If you t hink back to your eighth-grade science class, you may remember that a fluid is anything that can’t hold a shape. Your car may be fast, but it’s still a solid, not a fluid. But liquids like the petrol in your tank and the coffee in your cup take the shape of whatever they’re poured into. They are fluids. Gases like the air you’re breathing and the CO2 pouring out of your exhaust pipe also take the shape of their containers; they are fluids, too.
The most important characteristic of a fluid is its ability to flow . The atoms in a solid — like an iron beam — are locked rigidly into place like Lego blocks in a Lego castle you (or your kids) built. But the atoms in a fluid can roll and tumble and cascade around each other (like those same Legos in the plastic bin when your kids have torn the castle apart).
It’s that flowing freedom that gives fluid motion its hypnotic quality. Allow yourself to become mesmerized by the flow of a fast-moving river around a bridge trestle and you’ll know what I mean. There is poetry in the massive cascade of waves as the river water pushes past an obstacle. And there is dance in the roiling turbulence that emerges downstream.
But, most importantly, the choreography of matter and motion you’re watching right before your eyes doesn’t care about place and time. What you see before your eyes today is being repeated all across the cosmos.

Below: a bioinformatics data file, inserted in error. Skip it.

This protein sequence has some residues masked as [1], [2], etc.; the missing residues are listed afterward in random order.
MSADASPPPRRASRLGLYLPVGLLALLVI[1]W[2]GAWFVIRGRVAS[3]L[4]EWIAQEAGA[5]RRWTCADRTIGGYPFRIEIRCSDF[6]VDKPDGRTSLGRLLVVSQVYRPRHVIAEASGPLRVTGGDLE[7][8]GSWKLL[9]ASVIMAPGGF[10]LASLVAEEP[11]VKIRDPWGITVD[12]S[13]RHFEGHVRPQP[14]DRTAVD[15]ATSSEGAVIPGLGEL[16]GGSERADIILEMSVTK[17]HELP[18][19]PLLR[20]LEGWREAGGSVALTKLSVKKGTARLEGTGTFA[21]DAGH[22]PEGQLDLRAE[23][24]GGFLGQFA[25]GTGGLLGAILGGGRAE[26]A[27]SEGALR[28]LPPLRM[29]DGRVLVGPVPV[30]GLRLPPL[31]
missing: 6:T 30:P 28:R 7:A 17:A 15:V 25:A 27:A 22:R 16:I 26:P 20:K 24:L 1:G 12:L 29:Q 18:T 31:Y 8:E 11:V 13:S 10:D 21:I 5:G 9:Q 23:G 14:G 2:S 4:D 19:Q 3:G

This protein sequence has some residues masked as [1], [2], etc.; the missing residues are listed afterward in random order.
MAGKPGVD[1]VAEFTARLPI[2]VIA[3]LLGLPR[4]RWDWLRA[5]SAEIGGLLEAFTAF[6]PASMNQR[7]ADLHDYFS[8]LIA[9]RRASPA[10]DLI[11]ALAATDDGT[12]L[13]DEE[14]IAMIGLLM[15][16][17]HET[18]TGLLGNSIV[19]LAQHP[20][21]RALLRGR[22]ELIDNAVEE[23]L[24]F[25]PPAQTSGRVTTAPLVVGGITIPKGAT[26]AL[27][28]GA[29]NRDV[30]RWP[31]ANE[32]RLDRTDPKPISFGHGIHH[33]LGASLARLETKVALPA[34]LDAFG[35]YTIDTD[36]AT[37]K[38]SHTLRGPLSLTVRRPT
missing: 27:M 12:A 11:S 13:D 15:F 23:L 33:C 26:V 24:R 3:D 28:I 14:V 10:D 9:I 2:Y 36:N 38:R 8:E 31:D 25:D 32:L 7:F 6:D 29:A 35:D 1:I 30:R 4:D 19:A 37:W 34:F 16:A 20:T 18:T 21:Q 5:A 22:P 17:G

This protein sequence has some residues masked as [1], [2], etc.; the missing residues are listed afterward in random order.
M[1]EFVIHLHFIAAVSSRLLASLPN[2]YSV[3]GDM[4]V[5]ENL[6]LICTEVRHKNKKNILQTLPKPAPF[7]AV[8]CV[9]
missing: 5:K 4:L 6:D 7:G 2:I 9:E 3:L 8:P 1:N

If you don’t believe me, go flush your toilet.
As soon as you push that handle down on that most personal of household appliances, the universal laws of fluid dynamics kick in. The swirling pattern of water down the toilet drain is an example of what physicists call vortical motion . A vortex occurs whenever a fluid is forced to flow in circles. The polar vortex that made everyone’s life a wintry hell last month originates with the atmosphere (a fluid) driven into circular motion by the Earth’s rotation. But look at the graceful arcs of a spiral galaxy across 10 million light-years of space and you will see the same principles at work on scales so vast it will make your imagination cry uncle! (It takes the water in your toilet about a half-second to complete one rotation; the gas in a spiral galaxy makes the same trip in 200 million years).
From the first moments after the Big Bang, to clouds rolling across the sky, to you staring down into your toilet — it’s all the same. So if you really want to find your inner child and know the secrets of the cosmos at the same time, it’s simple.
All you have to do is flush.